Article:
Thursday, January 31, 2008

Letter to the Hon Peter Garrett iconic heritage headland decision needed

The Honourable Peter Garrett, Minister for the Environment,

Heritage and the Arts

House of Representatives

Parliament House Canberra ACT 2600

An opportunity to preserve the iconic Nobby’s Headland from adverse development for the enjoyment of future generations of Australians

Dear Minister Garrett, congratulations on your appointment to head this important ministry which is focussed on protecting Australia’s environmental and cultural heritage values. I am sure that you are aware of the proposal to re-develop the Nobby’s Headland at the mouth of the Hunter River, Newcastle. The Nobbys Headland is an enduring and ubiquitous icon in Newcastle and the Lower Hunter Region, relentlessly appearing in logos, letterheads, tee-shirts, and advertisements. Nobbys is the signature landmark of Newcastle - a part of our psyche.

Before you make your determination concerning the Nobby’s re-development proposal, please consider the following issues, summarised as:

· Disturbance to aboriginal heritage site: Excavation and construction of new facilities will disturb the ‘kangaroo spirit’ that resides in the headland known to the Awabakal as Whybaygamba. Awabakal oral tradition has it that the kangaroo shakes his tail when disturbed, thus accounting for the recurring pattern of earthquakes in Newcastle.

· Social Exclusion: While the proponent claims his proposal will open up the headland to all, he boasts of a ‘chefs hat’ restaurant and ‘five-star’ accommodation. Hours of access will be limited. The general public will have to walk to the site unless there are overnight guests or restaurant patrons. Over 30 vehicles a day will traverse Macquarie Pier (1818), a State Heritage item enjoyed by thousands as a public pedestrian promenade. Access to Nobbys can be made viable without the need to construct a restaurant and exclusive accommodation.

· Loss of open space: Buildings already account for 66% of an already crowded site not much larger than a generous suburban housing block. Open space is essential to appreciate the isolated context of the Nobby’s lighthouse and the vistas to be had from the headland.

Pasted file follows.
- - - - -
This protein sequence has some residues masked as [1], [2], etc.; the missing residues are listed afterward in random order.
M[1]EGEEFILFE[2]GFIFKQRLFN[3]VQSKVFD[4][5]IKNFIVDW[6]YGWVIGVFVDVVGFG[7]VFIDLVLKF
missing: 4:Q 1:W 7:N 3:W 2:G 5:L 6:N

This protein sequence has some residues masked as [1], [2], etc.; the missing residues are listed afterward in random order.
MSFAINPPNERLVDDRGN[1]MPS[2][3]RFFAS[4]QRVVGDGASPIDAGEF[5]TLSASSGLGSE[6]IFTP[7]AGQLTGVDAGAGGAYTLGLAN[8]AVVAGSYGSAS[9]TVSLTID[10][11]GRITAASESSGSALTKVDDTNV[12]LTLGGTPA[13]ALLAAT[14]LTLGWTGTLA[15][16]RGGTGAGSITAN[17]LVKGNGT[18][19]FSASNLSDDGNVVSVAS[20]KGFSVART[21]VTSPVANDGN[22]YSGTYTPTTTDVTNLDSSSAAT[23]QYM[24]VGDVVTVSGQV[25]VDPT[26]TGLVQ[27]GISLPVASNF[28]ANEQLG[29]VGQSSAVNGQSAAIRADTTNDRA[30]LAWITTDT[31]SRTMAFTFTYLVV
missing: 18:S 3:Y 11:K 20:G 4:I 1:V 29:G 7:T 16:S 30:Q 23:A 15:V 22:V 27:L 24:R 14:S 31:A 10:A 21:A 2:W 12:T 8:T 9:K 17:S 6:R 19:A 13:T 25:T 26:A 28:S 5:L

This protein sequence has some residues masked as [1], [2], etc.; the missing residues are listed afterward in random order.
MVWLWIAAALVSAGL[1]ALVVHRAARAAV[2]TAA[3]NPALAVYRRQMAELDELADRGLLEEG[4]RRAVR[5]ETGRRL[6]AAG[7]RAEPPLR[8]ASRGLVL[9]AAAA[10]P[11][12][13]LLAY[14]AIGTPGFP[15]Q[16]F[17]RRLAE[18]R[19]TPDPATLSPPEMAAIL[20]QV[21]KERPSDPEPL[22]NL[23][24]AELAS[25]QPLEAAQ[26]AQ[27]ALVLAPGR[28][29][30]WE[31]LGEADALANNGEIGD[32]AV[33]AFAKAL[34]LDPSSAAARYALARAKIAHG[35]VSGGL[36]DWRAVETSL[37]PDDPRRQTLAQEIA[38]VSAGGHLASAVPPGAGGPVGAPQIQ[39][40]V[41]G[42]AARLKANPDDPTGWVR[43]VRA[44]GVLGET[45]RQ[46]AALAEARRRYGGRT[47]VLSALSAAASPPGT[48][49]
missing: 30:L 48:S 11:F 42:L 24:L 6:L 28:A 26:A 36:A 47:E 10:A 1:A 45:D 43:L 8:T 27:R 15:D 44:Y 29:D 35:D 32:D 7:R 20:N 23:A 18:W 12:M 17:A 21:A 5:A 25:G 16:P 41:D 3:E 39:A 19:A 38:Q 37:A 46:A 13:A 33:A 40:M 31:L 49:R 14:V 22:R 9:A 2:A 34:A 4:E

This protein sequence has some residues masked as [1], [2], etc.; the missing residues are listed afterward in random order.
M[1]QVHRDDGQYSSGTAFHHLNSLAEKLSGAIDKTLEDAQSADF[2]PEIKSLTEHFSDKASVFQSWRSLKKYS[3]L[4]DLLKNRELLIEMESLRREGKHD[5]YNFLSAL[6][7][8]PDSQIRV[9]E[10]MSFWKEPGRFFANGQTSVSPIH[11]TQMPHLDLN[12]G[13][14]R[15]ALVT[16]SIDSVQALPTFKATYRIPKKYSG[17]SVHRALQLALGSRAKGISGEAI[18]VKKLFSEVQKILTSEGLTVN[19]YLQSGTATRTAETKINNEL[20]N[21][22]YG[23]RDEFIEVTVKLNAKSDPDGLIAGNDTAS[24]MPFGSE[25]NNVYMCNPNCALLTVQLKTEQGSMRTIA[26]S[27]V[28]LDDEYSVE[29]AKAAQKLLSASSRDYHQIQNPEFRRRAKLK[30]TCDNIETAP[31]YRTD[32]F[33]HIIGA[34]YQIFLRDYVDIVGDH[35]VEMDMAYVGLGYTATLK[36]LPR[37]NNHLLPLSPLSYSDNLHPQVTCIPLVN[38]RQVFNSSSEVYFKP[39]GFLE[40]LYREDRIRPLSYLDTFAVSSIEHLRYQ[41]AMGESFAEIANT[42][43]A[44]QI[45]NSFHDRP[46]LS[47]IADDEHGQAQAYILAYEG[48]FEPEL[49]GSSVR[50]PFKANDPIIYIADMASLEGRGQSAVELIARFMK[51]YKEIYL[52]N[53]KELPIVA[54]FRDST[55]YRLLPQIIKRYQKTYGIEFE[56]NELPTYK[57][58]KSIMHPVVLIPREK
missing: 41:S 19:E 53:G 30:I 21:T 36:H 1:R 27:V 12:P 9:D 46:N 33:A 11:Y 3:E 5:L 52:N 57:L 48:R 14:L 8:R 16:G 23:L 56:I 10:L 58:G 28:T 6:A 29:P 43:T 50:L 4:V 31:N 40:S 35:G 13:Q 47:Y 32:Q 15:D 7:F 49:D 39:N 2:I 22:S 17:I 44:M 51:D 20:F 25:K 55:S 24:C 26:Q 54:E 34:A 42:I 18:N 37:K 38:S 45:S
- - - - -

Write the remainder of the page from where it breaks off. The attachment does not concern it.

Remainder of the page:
· Loss of heritage curtilage: The proposed 50-seat glass and steel restaurant will lie within 30cm of the seaward side of the Nobby’s Lighthouse (1857) – the oldest operating lighthouse on the eastern seaboard. The awning of the restaurant overlaps the lighthouse gallery, while the restaurant closely envelopes the lighthouse on its important seaward side. The ability to appreciate the heritage context of this squat historic lighthouse (in Commonwealth ownership) is severely compromised – whether viewed in close proximity on the headland or from important publicly accessible viewpoints such as the Southern Breakwater.

· Loss of heritage values: The close and enveloping nature of the new development combined with its siting on the seaward side of the Nobby’s lighthouse, effectively ‘decapitates’ the lighthouse lantern from its base. From many angles, the lighthouse base will be obscured by the restaurant. Unobstructed visibility is the prime siting rationale for lighthouses. Nobbys lighthouse needs to stand alone to be appreciated as a heritage item. Further, the group of buildings and the open space on Nobbys should be considered as a cultural landscape – as a single unit. The proposed restaurant and enlarged cottages have the visual effect of creating a fused mass with the lighthouse.

· Alternatives to ensure access: Supporters of the re-development argue that it is necessary to ensure access for all, and to generate funding for the maintenance of historic structures. The only heritage-listed building on the headland is the operating lighthouse in Commonwealth ownership. The existing 1940s cottages on site can be adaptively re-used as cafes, souvenir shops, an interpretive centre and public toilets, generating income that Newcastle Port Corporation can utilise to maintain these structures and employ a ranger. Re-use of the cottages would not compromise the heritage value of Nobbys. I have previously toured Nobbys as part of organised tours – little needs to be done to make it publicly accessible other than opening the entrance gate, and adding a short section of safety fencing.

This is an excellent opportunity for the new Federal Government to establish its heritage and environmental credentials by not approving the proposed Nobbys redevelopment on the basis that national heritage values are compromised under the EPBC Act. Non-approval would complement the generous funding made by the previous government toward the restoration of the nearby nationally significant, Fort Scratchley, another key component of the proposed Coal River Heritage Park..

Yours sincerely,

Mark Metrikas

Grad Dip Heritage Studies, UNE

B701/24 Bolton Street


1 comment:

David said...

Thanks Mark. you've said it all. I will also express my perspective to Minister Peter Garrett - and it will be the same as yours.